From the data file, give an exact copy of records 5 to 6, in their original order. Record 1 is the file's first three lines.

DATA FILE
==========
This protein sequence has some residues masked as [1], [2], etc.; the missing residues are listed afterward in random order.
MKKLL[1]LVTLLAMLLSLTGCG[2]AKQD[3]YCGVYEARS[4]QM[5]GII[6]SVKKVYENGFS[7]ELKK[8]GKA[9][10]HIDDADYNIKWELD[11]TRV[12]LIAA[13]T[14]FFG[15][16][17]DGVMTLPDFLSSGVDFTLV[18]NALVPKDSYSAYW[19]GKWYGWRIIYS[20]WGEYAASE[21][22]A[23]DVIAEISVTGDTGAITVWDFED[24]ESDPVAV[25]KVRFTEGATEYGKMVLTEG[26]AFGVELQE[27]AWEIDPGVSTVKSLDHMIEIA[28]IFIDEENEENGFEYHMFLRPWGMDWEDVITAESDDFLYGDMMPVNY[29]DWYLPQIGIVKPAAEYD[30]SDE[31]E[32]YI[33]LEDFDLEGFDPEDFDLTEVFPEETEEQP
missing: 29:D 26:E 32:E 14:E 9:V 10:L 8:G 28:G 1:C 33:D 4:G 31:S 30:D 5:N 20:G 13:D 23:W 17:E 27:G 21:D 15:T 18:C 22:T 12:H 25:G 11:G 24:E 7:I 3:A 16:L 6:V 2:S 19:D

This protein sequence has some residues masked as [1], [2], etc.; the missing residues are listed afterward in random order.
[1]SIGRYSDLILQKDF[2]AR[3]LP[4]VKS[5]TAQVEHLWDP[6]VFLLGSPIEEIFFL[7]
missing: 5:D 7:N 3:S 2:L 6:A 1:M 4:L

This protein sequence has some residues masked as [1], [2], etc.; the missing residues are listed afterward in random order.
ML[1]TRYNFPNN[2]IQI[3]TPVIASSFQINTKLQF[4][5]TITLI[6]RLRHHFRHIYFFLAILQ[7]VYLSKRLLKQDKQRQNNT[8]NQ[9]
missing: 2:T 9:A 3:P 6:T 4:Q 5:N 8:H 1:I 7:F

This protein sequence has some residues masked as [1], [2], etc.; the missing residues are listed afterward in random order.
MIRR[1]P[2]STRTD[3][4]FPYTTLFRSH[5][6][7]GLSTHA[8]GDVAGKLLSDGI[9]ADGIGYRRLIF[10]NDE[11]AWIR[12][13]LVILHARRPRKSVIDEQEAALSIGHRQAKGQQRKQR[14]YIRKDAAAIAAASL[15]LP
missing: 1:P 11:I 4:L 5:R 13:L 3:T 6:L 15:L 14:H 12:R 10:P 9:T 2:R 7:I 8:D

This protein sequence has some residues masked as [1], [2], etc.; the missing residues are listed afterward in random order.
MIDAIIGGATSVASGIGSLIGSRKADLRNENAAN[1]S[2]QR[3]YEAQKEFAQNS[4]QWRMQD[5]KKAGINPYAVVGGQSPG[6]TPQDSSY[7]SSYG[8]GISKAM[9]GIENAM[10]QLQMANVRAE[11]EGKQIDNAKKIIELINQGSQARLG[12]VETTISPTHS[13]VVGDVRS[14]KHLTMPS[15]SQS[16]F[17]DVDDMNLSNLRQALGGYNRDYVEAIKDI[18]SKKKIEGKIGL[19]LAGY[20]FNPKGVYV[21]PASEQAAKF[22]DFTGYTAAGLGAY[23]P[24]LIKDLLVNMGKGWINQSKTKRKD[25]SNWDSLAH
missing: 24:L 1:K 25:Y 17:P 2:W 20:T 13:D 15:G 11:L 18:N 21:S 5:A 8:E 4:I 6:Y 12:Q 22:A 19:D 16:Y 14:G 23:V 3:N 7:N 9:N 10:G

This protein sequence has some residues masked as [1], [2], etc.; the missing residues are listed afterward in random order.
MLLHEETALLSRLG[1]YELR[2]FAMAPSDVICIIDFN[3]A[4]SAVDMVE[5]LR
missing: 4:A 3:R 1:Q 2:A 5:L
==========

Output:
This protein sequence has some residues masked as [1], [2], etc.; the missing residues are listed afterward in random order.
MIDAIIGGATSVASGIGSLIGSRKADLRNENAAN[1]S[2]QR[3]YEAQKEFAQNS[4]QWRMQD[5]KKAGINPYAVVGGQSPG[6]TPQDSSY[7]SSYG[8]GISKAM[9]GIENAM[10]QLQMANVRAE[11]EGKQIDNAKKIIELINQGSQARLG[12]VETTISPTHS[13]VVGDVRS[14]KHLTMPS[15]SQS[16]F[17]DVDDMNLSNLRQALGGYNRDYVEAIKDI[18]SKKKIEGKIGL[19]LAGY[20]FNPKGVYV[21]PASEQAAKF[22]DFTGYTAAGLGAY[23]P[24]LIKDLLVNMGKGWINQSKTKRKD[25]SNWDSLAH
missing: 24:L 1:K 25:Y 17:P 2:W 20:T 13:D 15:G 11:L 18:N 21:S 5:A 8:E 4:I 6:Y 12:Q 22:A 19:D 16:Y 14:G 23:V 3:N 7:N 9:N 10:G

This protein sequence has some residues masked as [1], [2], etc.; the missing residues are listed afterward in random order.
MLLHEETALLSRLG[1]YELR[2]FAMAPSDVICIIDFN[3]A[4]SAVDMVE[5]LR
missing: 4:A 3:R 1:Q 2:A 5:L